The worst economic recession since the Great Depression is devastating state and local government budgets, especially HIV/AIDS budgets, a panel of AIDS experts said Thursday.
In a briefing on Capitol Hill for congressional staff members, state and local AIDS office officials from Maryland and California, along with leaders of AIDS service groups in Los Angeles and Louisville, Ky., said they were scrambling to carry out their work in the midst of unprecedented state budget cuts.
Facing a multi-billion dollar deficit, California slashed its state AIDS budget by $85 million, resulting in what two of the panelists from Los Angeles called crushing budget cuts for HIV prevention and treatment programs.
“To say that we were shocked is to put it mildly,” said Phillip Curtis, director of government affairs for AIDS Project Los Angeles.
Curtis and Mario Perez, director of the Los Angeles County Office of AIDS Programs & Policy, told about 25 Senate staffers in one of two presentations that cutbacks in HIV treatment and prevention programs could result in an increase in new HIV infections.
According to Curtis, AIDS Project Los Angeles lost $1.9 million in state funds, forcing it to lay off staff and reduce the HIV treatment and prevention services it provides to thousands of clients, including gay male and transgender clients.
Both said their respective agencies were continuing to assist a large number of clients and, in the case of Curtis’s group, fundraisers were retained to solicit more private sector funds from foundations. Their main concern now, the two said, was the possibility of more state funding cuts in the next fiscal year.
Heather Hauck, director of the Maryland Department of Health & Mental Hygiene’s infectious disease division, said her state’s HIV programs were hit with a $786,720 budget cut in fiscal year 2009 and a $702,768 cut in fiscal 2010. She noted that the cuts have resulted in some staff layoffs, furloughs and salary reductions.
Pointing to a national survey, she said state revenue shortfalls due to the recession are forcing many states to reduce their contribution to the joint state-federal AIDS Drug Assistance Program, known as ADAP.
Hauck said the cutbacks have resulted in at least nine states running out of funds to provide life-saving antiretroviral drugs to all the low-income HIV patients that need them. The funding shortfall means these and possibly other states must establish waiting lists for patients to obtain ADAP funded drugs.
Maryland, Virginia and D.C. are not among the jurisdictions forced to set up ADAP waiting lists, according to information Hauck provided. But she and the other panelists expressed concern that unless the federal government boosts its share of ADAP funding, waiting lists will surface in more states.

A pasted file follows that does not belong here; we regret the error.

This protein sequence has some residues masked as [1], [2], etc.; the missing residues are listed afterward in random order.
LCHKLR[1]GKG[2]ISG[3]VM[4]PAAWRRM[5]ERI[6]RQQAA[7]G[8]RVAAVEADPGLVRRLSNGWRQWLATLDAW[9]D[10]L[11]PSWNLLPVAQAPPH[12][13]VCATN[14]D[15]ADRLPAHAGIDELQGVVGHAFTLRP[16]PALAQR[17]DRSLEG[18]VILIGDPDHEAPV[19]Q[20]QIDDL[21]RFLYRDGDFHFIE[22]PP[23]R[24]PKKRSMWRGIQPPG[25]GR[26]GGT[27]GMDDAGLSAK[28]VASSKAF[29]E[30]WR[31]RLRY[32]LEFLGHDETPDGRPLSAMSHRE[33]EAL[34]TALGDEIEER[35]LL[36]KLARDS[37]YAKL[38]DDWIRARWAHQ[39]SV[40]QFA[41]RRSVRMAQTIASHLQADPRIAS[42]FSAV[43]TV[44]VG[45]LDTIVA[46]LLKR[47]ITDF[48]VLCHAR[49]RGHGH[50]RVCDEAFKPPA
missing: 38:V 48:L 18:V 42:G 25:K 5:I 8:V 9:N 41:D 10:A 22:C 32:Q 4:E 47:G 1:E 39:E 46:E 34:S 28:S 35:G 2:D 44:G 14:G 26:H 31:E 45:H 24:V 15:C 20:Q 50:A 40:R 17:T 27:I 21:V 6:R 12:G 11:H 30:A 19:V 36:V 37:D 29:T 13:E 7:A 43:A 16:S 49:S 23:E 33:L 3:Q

Carl Schmid, deputy executive director of The AIDS Institute, a Washington-based advocacy group, and moderator of the two congressional briefings, said state and local AIDS office officials are calling on the Obama administration to help offset the state budget cuts by increasing funds for the Ryan White Care Act. The Ryan White program is the federal government’s main funding source to state and local AIDS agencies.
Schmid said a coalition of AIDS organizations called the Federal AIDS Policy Partnership wants the administration to ask Congress to appropriate $3.1 billion for the Ryan White program in fiscal year 2011, representing an increase of $818 million over the fiscal year 2010 funding.
He said the coalition also wants Congress to approve an emergency supplemental budget allocation of $126 million this year for ADAP.
“We know times are tight, but there are a lot of people’s lives at stake,” Schmid said.
Bobby Edelen, president of the Kentucky HIV/AIDS Advocacy Action Group and a person living with AIDS, told the briefing that the lives of many of the people his organization assists in Louisville and other cities are being placed in jeopardy over his own state’s budget cuts.
“You’ve heard enough about numbers,” he said. “I’m here to talk about the personal side of this. I’ve been living with this disease for 20 years.”
He said an ADAP waiting list in Kentucky is likely to result in a decline in health of people with HIV that he knows personally.
“You’re going to lose some people if they can’t get the treatment and services they need,” he said. “I understand that money is tight. But we are the greatest nation on earth. We can make things possible.”
The four panelists and Schmid, who served as moderator, conducted a morning briefing at the Dirksen Senate Office Building for Senate staffers and an afternoon briefing at the Rayburn House Office Building for U.S. House staffers.